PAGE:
There is a prevailing myth in management that team members need to fully agree with each other in order to reach “consensus” and make good decisions. Indeed, consensus is to be highly valued in collaborations, but it does not necessarily mean that everyone has to be in perfect agreement with the decision. Instead, the essence of consensus is reached when everyone on the team can live with and support the decision even if they hold some extent of disagreement. I can disagree with my wife that the best color to paint the living room is yellow, but I can agree to paint it yellow as I can live with the color even though it isn’t my favorite.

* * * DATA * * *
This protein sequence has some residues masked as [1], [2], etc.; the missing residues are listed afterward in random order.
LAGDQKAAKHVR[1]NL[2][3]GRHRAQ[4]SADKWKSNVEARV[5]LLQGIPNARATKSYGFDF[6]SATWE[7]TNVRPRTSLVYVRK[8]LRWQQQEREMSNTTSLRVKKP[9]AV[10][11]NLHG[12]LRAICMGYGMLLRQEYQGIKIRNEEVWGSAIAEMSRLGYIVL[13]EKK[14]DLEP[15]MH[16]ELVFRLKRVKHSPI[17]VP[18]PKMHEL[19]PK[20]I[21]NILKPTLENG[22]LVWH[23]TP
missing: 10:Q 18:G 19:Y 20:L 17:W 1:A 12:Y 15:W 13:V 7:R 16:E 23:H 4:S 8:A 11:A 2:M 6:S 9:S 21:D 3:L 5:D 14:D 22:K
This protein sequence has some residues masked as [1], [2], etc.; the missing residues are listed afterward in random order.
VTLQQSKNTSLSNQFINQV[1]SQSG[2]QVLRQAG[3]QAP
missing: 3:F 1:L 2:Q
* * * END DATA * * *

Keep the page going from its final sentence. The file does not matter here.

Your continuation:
The terms are as well used by Amazon and other fast moving companies to keep things moving forward in the article, Disagree and Commit.
It is unlikely for us as team leaders to keep each team member happy in our decision making processes, but we can respect each other’s views and concerns, hear the others out and agree to proceed even if some people don’t think it is the best course of action. In the end, consensus to me means that everyone can, in good conscience, bare with discord and support the one decision reached as a group.